Featured Music: Wednesday, October 3, 2002
A D V E R T I S E M E N T
A D V E R T I S E M E N T
Once Upon a Metalhead

Joel Bailey turns in his Spandex for a ride with alt-poppy Shiloh.

By KEN SHIMAMOTO

One thing’s for sure: Joel Bailey is probably too nice a guy to play heavy metal. About playing bass for the hardcore metal band Society’s Finest, he said, “We’d try to be real good and technical, but onstage, we’d just kinda be like, ‘How you doing? Are you having a good time?’ We didn’t cuss a lot or anything. And people didn’t really respond to that. Then another band would come on and say, ‘Everybody punch the guy next to you in the face,’ and the crowds would eat it up.”

And it’s true. Watching Bailey onstage with his current band, Shiloh, you can see that he just smiles too much to make it in metal. Somebody send this guy back to Faces and Attitudes of Rock ’n’ Roll 101. “You have to smile sometimes, looking out at your crowd,” said Bailey. “In my other band, you’d look out at the crowd and see a bunch of burly, tattooed biker guys waiting for you to mess up so they could throw something at you. This crowd is like a hundred times prettier.”

Bailey’s tastes are eclectic. “I like Eurotrash disco as much as I like real aggressive metal. One of my ambitions is to have a label that records both kinds of music and puts ’em out with artwork where you can’t tell which is which.” When Society’s Finest folded the tent, Bailey signed on to play “chick rock” with Sixpence None the Richer, then riding the success of “Kiss Me” and their cover of the La’s “There She Goes.”

Now, with Shiloh, he’s attempting to answer the proverbial musical question, “Can a metal bassist find happiness with a ska guitarist-singer in a poppy alt-rock band?”

The ska guitarist-singer in question is Monty McCune, who fronted Dallas-based ska-sters the Graduates. McCune has unusual tastes for a 24-year-old, running the gamut from Jerry Lee Lewis and Texas blues through classic rockers like AC/DC and Journey. With the Graduates, McCune said, “We’d keep the recorded sound kinda light, then surprise the club owners by going in and being a lot more aggressive — almost punk-rock.”

Indeed, Shiloh’s live attack is a lot more in-your-face than you’d expect from hearing their five-song c.d., The Generated EP. Part of that is due to the fact that most of the basic tracks for the disc were recorded by Bailey and McCune alone, with McCune playing drums and the two taking turns behind the board at the band’s Forbidden Planet Studios (located in a secluded spot south of Fort Worth). With the recent addition of drummer Rob Schumacher (who also pounds skins for Lucy Loves Schroeder and recently left garage rockers Dead Sexy), their live show has taken on a crackling energy that’s not as evident on the record.

The band is rounded out by guitarist-keyboardist Eli Bowser. The others jokingly refer to him as “the baby of the group” and he spent most of the interview quietly taking things in. Recently relocated from San Diego, Calif., he’s been in the band for about seven months and performs yeoman service onstage, handling most of the “finesse” guitar parts and playing the distinctive monophonic keyboard sounds (any Cars fans out there?) that highlight several of the songs.(“If this doesn’t work out,” Bailey said, “he’s going back to mow Blink-182’s lawns.”)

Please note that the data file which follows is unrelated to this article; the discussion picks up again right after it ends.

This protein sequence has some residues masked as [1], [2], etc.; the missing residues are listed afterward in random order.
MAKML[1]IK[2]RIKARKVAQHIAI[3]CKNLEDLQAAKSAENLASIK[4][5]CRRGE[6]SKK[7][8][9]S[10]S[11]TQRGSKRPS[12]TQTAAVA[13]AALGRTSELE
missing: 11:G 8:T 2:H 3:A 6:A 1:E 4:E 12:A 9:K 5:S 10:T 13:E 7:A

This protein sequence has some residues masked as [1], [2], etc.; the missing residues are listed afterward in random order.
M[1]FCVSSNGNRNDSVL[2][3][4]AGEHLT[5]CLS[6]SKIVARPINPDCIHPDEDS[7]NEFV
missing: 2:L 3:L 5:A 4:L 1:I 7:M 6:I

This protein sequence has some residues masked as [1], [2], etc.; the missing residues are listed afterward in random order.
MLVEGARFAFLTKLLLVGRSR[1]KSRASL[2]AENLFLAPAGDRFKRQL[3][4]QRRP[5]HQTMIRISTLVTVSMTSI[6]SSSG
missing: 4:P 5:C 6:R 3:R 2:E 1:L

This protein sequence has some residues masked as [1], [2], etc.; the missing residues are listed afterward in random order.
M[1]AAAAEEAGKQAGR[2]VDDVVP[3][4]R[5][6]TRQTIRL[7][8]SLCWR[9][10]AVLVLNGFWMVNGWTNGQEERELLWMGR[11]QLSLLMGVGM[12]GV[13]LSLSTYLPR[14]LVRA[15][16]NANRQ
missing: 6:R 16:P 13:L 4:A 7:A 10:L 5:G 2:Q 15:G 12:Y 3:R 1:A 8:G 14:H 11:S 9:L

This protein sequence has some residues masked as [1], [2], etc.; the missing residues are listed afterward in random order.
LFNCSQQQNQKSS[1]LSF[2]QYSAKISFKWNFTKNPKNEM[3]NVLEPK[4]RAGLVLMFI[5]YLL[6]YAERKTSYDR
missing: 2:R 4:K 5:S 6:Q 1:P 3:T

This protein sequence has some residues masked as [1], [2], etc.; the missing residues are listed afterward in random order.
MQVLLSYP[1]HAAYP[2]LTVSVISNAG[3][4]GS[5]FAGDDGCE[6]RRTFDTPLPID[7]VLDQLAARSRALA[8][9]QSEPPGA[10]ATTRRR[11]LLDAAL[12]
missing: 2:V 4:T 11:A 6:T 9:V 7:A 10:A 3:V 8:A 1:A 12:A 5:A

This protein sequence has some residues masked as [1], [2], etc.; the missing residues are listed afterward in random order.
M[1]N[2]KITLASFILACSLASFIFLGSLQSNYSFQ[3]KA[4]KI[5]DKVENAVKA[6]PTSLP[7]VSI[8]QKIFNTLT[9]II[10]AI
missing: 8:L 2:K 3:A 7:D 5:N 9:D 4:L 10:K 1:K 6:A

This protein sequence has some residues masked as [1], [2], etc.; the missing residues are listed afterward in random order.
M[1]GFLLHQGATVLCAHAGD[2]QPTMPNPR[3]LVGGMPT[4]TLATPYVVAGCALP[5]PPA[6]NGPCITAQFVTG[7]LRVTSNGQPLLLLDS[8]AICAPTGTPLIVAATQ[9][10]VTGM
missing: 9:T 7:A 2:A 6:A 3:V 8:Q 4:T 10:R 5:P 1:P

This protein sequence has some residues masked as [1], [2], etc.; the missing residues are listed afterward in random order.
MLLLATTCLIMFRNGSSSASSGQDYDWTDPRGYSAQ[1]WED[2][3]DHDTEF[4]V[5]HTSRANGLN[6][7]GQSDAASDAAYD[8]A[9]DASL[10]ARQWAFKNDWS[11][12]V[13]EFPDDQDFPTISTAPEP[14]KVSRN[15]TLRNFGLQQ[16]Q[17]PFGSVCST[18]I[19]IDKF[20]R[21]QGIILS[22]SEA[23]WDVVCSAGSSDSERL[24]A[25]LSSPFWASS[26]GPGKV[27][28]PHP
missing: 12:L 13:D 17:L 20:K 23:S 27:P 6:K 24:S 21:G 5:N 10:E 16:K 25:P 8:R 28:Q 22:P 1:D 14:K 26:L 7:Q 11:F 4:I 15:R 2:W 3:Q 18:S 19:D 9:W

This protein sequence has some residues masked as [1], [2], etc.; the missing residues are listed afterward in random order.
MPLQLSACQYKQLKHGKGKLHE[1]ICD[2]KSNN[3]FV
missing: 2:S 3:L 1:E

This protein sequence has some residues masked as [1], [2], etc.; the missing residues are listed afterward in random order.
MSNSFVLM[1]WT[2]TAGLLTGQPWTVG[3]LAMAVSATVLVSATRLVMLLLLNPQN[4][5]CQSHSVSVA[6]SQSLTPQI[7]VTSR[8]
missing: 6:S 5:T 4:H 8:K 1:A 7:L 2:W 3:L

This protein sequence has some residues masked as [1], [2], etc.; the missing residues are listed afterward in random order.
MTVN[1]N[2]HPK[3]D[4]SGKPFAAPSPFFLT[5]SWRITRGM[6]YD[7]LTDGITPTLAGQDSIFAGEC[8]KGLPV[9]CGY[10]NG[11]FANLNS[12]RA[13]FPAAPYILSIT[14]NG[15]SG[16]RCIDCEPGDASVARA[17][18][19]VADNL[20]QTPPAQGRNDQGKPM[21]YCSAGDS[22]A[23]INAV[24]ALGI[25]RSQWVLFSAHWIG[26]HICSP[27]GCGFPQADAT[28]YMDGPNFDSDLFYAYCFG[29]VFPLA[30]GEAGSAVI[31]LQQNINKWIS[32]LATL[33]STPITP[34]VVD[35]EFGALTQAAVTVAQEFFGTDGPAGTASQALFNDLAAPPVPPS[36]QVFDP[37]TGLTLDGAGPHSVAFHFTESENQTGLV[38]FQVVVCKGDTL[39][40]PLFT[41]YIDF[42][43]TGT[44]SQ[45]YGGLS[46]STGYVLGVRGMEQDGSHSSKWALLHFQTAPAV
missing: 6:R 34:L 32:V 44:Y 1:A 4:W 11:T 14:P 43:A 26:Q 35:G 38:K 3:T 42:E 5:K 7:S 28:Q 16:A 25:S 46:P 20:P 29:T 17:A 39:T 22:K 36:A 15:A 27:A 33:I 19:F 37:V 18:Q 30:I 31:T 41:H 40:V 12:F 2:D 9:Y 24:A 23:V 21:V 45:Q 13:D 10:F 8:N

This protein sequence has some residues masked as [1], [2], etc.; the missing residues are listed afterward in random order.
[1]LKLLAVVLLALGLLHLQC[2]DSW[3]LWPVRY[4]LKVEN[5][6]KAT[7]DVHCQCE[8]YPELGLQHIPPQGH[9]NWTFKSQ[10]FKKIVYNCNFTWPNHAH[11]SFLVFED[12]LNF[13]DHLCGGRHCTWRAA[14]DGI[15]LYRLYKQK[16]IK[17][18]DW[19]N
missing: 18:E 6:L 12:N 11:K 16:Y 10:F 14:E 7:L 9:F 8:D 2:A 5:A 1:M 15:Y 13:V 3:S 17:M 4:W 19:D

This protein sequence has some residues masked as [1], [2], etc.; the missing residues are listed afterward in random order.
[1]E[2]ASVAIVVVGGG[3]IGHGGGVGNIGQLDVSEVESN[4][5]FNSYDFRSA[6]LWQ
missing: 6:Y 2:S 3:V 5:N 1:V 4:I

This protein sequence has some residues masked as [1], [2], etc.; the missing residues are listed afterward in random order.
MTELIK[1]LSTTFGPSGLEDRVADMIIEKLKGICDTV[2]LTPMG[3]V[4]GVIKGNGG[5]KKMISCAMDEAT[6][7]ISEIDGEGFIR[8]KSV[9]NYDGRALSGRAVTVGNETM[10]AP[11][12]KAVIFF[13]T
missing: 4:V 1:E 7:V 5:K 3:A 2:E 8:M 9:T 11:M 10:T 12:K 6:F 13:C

Bailey and McCune formed Shiloh in early 2001 with guitarist Kane Kelly and drummer Jared Bledsoe and released the full-length c.d., King, on local indie Accidental Sirens Records in February 2002. Since then, Kelly and Bledsoe have departed, and most of the old material has been dropped from the band’s live set. So far, The Generated EP material has received some positive response, helping the band earn a slot on the Edge Sessions at Club Indigo in Deep Ellum and an appearance on the KDGE-FM/102.1 morning show. The song “Rock and Roll Radio” has received airplay on more than 50 stations nationwide, including Fort Worth’s KTCU-FM/88.1.

The band is always writing new material. So far, McCune has been the main writer, but the process is becoming more collaborative. “I’ve had problems in the past collaborating with band members,” McCune explained. “Our ideas clashed. In this band, we feed off each other more. It’s the first time I’ve had this experience. We bounce ideas off each other. Eli has some digital recording equipment at home, and he’ll bring ideas to practice.” Bailey said: “When we write songs, we don’t care about how hard they are. Then we have to figure out how to play them live. We’ll trick Rob by writing stuff with the drum machine that’s impossible to play unless your drummer has four arms. But because he’s a real drummer, he’ll always come up with something cooler than kick-snare-kick.”

Everyone in the band works hard to get the word out about shows. “You can’t rely on club owners to do the promotion,” said Bailey. “We hang up flyers and talk to people constantly. I read a book that said you need to talk to every single person you meet about your band, because the worst thing they can do is walk away and not pay attention to you. And they may check it out. There’s a guy here tonight I met at Best Buy! We’re all really enthusiastic about it.

“A year from now,” he continued, “it’d be nice to have a record out on a good label — a Dallas label, a good-sized regional label, or an indie — and to be doing some regional touring.” Said McCune: “Increasing our draw. Getting on top of the game and making a statement in the Dallas-Fort Worth area.”


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